When the temperature soared to a record-high of 98 degrees last Wednesday, the El Paso County Highway Division re-evaluated grading operations on rural roads. It was determined that dry conditions had reduced the road graders’ effectiveness to smooth out the bumps on gravel roads and even when grading operations appeared to be working, improvements to the road surface didn’t last more than a few hours.
Until areas receive adequate moisture, the County will be forced to reduce the amount of time and money it spends on grading rural gravel roads. Workers normally assigned to road grading operations will be temporarily assigned to bridge maintenance, drainage projects and maintenance crews working on paved surfaces. Dust abatement and minimum maintenance will continue, even on the dry roads.
“All the moisture content has just been baked out of these gravel roads,” said Public Works Executive Director Jim Reid. “And when they get to be this dry, the graders don’t really do much good. Worse yet, we can actually cause more long-lasting damage to the road base by grading under these extreme conditions and we want to make sure that we are using taxpayers money effectively. Our water trucks can be useful in reducing dust when the dryness is only surface deep, but there is just no way we can afford to buy and haul the amount of water that would be needed to make grading effective during this drought.” Reid added that it will likely take several days of light to moderate rainfall and lower temperatures to get the road surfaces back to normal.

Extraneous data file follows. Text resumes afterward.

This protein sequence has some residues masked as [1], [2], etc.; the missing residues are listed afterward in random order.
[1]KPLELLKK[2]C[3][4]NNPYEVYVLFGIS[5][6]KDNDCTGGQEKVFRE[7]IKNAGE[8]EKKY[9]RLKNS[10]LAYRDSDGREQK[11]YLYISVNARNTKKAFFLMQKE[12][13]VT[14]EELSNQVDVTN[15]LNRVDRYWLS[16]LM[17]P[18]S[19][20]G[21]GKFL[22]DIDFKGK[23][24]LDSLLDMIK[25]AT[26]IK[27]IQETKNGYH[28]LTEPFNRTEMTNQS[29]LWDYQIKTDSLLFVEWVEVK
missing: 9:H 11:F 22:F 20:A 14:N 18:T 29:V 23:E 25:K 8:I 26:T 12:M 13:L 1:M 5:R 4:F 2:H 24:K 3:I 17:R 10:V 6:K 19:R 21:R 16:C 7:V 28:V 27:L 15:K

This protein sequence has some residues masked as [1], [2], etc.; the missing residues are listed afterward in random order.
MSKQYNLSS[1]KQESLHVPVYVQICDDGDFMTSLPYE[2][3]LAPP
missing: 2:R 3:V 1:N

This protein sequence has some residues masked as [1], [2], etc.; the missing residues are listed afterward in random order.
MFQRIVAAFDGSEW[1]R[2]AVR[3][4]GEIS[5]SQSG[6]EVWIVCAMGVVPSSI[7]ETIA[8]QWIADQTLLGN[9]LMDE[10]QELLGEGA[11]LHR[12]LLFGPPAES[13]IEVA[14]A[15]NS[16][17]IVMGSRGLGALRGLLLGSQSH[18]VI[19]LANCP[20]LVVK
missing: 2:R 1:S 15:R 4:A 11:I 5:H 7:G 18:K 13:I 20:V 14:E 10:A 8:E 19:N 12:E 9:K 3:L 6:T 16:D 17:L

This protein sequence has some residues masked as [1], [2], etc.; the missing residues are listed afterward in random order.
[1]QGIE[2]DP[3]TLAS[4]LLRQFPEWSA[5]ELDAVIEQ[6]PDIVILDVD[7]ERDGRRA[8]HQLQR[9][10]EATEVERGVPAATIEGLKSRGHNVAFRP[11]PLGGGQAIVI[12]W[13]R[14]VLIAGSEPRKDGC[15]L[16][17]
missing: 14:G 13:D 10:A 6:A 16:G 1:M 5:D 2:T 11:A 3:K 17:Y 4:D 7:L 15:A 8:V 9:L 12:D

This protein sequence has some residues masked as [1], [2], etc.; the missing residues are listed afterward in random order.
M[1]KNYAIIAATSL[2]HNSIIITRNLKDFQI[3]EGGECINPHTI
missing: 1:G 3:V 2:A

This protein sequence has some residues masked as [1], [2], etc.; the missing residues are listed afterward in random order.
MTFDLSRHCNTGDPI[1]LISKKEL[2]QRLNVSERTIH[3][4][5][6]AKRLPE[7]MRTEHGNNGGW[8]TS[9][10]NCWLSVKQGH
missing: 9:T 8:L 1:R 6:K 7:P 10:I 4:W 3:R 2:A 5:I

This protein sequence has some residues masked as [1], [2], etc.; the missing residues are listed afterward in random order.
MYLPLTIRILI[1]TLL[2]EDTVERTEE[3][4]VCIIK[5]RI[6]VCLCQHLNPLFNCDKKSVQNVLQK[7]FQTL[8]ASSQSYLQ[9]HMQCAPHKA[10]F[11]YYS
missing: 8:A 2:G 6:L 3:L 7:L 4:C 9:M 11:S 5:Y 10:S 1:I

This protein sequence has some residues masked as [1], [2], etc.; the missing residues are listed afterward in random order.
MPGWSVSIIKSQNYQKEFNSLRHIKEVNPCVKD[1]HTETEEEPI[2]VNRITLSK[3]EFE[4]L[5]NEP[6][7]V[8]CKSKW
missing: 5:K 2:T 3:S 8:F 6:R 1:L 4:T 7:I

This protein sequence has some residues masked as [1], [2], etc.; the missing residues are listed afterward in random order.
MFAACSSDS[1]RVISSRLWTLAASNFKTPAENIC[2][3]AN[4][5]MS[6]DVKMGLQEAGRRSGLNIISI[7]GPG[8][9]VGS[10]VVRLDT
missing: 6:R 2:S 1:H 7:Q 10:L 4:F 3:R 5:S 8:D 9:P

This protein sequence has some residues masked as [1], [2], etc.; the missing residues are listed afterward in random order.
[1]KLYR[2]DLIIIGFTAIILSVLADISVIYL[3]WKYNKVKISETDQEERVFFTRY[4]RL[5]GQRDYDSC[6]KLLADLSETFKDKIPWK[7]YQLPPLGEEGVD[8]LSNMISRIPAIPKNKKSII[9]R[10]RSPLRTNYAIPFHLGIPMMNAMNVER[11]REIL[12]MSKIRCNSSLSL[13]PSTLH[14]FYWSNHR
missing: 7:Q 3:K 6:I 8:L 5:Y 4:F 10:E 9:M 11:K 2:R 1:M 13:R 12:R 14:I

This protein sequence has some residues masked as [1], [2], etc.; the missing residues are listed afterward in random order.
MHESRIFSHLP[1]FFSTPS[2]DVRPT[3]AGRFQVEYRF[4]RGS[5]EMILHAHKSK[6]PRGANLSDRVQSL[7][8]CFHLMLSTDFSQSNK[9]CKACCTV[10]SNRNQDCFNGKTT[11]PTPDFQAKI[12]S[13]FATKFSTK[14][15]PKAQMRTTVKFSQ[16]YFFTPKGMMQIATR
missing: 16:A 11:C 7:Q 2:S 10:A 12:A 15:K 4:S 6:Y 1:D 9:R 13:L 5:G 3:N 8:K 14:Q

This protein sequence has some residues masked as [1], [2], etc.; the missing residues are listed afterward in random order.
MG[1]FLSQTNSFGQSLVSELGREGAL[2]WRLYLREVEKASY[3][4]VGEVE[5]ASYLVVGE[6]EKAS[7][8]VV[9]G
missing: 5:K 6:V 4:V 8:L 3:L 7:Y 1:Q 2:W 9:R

The United States Department of Agriculture (USDA) announced in mid-June that El Paso County has been designated a “primary natural disaster area” after the U.S. Drought Monitor confirmed that much of El Paso County is experiencing “severe drought” conditions.
El Paso County Public Works reminds drivers that these sustained drought conditions actually increase the risk of sudden “flash flooding” because the hard-baked road surfaces will not absorb water quickly in a torrential downpour and light dry surface dust is easily removed by rushing water.
Current longer-range weather forecasts (always subject to change) predict only sporadic thunder storm activity through the first two weeks of July with chances of rain not significantly improving until mid-month.